Schools stay shut after talks end in stalemate

There is no certainty when most of the 400-plus second-level schools that have been forced to close today might reopen again.
Schools stay shut after talks end in stalemate

Talks ended around 6.30pm yesterday at the Department of Education, where Association of Secondary Teachers Ireland (ASTI) representatives had also spent Saturday afternoon seeking a resolution to their various disputes.

But with no breakthrough emerging, over 400 of the country’s 730 second-level schools will not reopen this morning after the mid-term break of the past week. Over 370 are voluntary secondary schools — run by or for religious orders — which are staffed almost entirely by ASTI members.

But with some of its 17,500 members working alongside Teachers’ Union of Ireland (TUI) colleagues in dual-union schools, 30 to 40 of those will also remain closed as boards of management cannot guarantee the health and safety of students due to the ASTI industrial action. They are refusing to do supervision and substitution duties from today.

Education Minister Richard Bruton, who has reserved comment through most of the past week while negotiations were ongoing, last night laid the blame for closures clearly at the door of the union.

“ASTI have effectively decided to close hundreds of schools indefinitely, as a result of a dispute which essentially relates to one hour a week of additional duties,” he said.

He was referring to the ‘Croke Park’ hours that ASTI told members in July to stop doing, which prompted the Department of Education to withhold extra pay that has already been added to the salaries of non-ASTI teachers. It was the stopping of that pay increase which prompted the union to ballot members on the withdrawal from supervision and substitution work.

“This will cause huge disruption for 200,000 students, and their parents, with particular stress caused for those in exam years,” said Mr Bruton.

The ASTI will hold a second one-day strike tomorrow, in a separate dispute over pay for members who began teaching since 2011.

The union said it was regrettable that the planned withdrawal of supervision and substitution will go ahead, despite its participation in talks over the past week. It said no progress has been made on key issues, but it will continue to maintain contacts with the Department of Education today and in the coming days to try and resolve the issues.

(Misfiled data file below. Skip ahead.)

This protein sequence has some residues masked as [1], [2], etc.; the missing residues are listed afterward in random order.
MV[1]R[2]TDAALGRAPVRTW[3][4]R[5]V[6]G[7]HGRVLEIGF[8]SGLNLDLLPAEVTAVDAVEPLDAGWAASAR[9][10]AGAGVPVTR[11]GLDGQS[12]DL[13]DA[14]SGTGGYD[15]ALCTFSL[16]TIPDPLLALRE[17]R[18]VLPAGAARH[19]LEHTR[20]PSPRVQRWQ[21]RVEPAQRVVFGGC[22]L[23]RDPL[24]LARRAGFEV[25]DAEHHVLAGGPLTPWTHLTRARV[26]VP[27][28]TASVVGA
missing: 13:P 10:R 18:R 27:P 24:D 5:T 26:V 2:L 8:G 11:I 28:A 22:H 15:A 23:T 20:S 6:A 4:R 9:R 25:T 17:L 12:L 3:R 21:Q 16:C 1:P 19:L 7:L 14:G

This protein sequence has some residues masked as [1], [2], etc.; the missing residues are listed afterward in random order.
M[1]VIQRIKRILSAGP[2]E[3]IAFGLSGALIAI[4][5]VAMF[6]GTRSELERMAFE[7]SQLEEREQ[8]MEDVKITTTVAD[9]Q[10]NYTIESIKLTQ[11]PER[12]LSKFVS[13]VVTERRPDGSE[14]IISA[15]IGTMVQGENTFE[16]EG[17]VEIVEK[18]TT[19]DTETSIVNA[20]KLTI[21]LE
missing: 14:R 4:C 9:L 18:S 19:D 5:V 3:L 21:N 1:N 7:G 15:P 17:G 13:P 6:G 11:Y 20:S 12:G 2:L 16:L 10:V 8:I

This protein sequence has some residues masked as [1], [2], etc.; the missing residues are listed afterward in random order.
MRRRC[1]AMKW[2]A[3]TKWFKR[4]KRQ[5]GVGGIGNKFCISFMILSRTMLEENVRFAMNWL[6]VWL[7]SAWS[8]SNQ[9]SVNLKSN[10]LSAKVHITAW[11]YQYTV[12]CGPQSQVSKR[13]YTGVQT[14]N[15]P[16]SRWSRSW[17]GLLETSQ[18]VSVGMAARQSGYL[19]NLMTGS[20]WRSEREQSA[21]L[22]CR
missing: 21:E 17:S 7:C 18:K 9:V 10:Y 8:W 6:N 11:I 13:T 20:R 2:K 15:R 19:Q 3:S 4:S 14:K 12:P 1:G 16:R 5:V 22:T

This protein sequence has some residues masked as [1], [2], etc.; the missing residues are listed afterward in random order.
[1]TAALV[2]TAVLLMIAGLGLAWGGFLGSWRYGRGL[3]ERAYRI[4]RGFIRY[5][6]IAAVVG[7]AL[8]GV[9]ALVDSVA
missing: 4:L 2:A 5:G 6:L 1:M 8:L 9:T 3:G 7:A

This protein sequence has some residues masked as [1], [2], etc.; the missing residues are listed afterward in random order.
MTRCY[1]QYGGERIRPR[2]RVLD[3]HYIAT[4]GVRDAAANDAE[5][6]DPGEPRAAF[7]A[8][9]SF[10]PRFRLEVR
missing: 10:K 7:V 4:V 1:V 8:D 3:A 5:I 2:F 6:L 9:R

Although pickets are not being placed on schools in relation to the supervision and substitution withdrawal, ASTI says members are available for teaching duties and they will be turning up at school as normal.

“The industrial action follows the withdrawal of payment in recognition of supervision and substitution work from ASTI members. Other teachers who are not members of the ASTI are receiving the payment,” said a spokesperson.

Around 60 community and comprehensive (C&C) schools and dozens of community colleges will open today, with supervision done by a mix of part-time non-union teachers or special needs assistants, student teachers, or other Garda-vetted personnel already working at schools, for example, on sports or other extra-curricular activities. A small number of C&C schools will partially open, mostly just for Junior and Leaving Certificate students.

Some of the C&C schools and community colleges that are closed today may re-open later in the week even if the ASTI action continues, as and when Garda vetting is completed for newly hired temporary supervisors.

More than 500 schools closed on October 27, the first ASTI strike in pursuit of equal pay for new entrant teachers, and it is likely that the same schools will all shut again tomorrow. It is the second of seven strikes on that issue scheduled up to and including Wednesday, December 7.

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